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Older than Dan by three years, Amy's gotta be the responsible one. They're orphans with no positive adult influence, so Amy seems to have decided to adult-ify herself. While she doesn't necessarily take care of Dan (unless you count occasionally nagging him as "taking care of") and raise him as some older siblings do, she does identify with their late mother, who would have been filling that role.
The clue hunt gives her the opportunity to find out more about her mom and connect with her, too. Where Dan is interested in collecting baseball cards and setting things on fire, Amy has more mature hobbies, such as studying history and archeology like her mother and grandmother. This allows her to uncover some clues that Amy's mother placed, almost as though she left the clues especially for Amy.
Amy is comfortable doing research in a library, although computers make her nervous (another trait that makes her the mature one. Amy's fear of computers makes her seem more like she's eighty-four rather than fourteen). Whatever the reasons for Amy's being wise beyond her years, it's clear that Amy is the one who calls the shots. She sends the group to Philadelphia, Paris, and Vienna. In fact, without her, Amy and Dan would never have gone on the clue hunt in the first place. Dan just wanted to spend his million bucks on baseball cards. Amy? She sees the bigger picture.
Or maybe we've spoken too soon. See, when Amy has time and space to think about things, she's able to see the big picture. Unfortunately, there isn't a lot of time to breathe in a race around the world, and Amy has a habit of getting paralyzed under pressure. Amy's biggest challenge in the hunt isn't staying ahead of her scheming cousins or even solving the increasingly difficult puzzles they encounter. Her biggest obstacle is herself.
That's because Amy's chock full of fears and neuroses. It may seem unusual for a fourteen-year-old to be so controlled by fear (aren't teens supposed to be reckless?), but Amy lost her parents at a young age and has been stuck with a guardian like Beatrice, who is overbearing to say the least. Because of these traumas she's faced, her anxiety is understandable.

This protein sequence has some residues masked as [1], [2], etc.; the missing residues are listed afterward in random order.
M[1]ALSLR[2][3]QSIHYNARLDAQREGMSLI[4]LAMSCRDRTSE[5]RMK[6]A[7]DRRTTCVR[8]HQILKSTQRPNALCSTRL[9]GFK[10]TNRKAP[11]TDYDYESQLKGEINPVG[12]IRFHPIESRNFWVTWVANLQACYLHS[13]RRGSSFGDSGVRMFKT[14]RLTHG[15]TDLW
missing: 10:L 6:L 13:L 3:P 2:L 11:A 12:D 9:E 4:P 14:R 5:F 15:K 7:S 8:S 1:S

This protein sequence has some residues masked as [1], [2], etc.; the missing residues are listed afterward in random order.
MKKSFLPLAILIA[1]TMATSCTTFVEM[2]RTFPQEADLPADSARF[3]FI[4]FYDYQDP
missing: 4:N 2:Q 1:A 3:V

Still, we had to turn to phobialist.com in order to diagnose Amy fully. She has
Not to rag on the poor girl, but we should also mention that she's conflict averse, stutters under pressure, and is very self deprecating, at one point calling herself a "mumbling loser" (14.13). To which we say, false. Buck up, girl. You need to believe in yourself.
By the end of this book, Amy might not have totally conquered her fears, but she's taken a good-sized leap over many of them. She's able to pull it together when it counts, especially in the few life-or-death situations she and Dan find themselves in.
After almost getting buried alive by a cement truck, laughed at by the Holts, and chased by thugs (three of Amy's biggest fears), she manages some lightning-fast critical thinking that would make Benjamin Franklin proud. When she and Dan are cornered in a dead end, "Amy realize[s] her brain wasn't paralyzed by fear anymore. The explosion had snapped her back to her senses" (14.108). She gets the Franklin battery from Dan and turns a nearby fence electric, zapping the thugs who were in pursuit. The whole thing is very kickbutt.
Later Amy, Dan, and Nellie find themselves on some subway tracks about to get run down by a train. Dan might have been squished flat if it weren't for Amy: "With more strength than Amy knew she had, she yanked him out of the pit so hard they tumbled over each other" (16.127). She'll do anything for her brother, the only family she has, and that bond gives her great strength.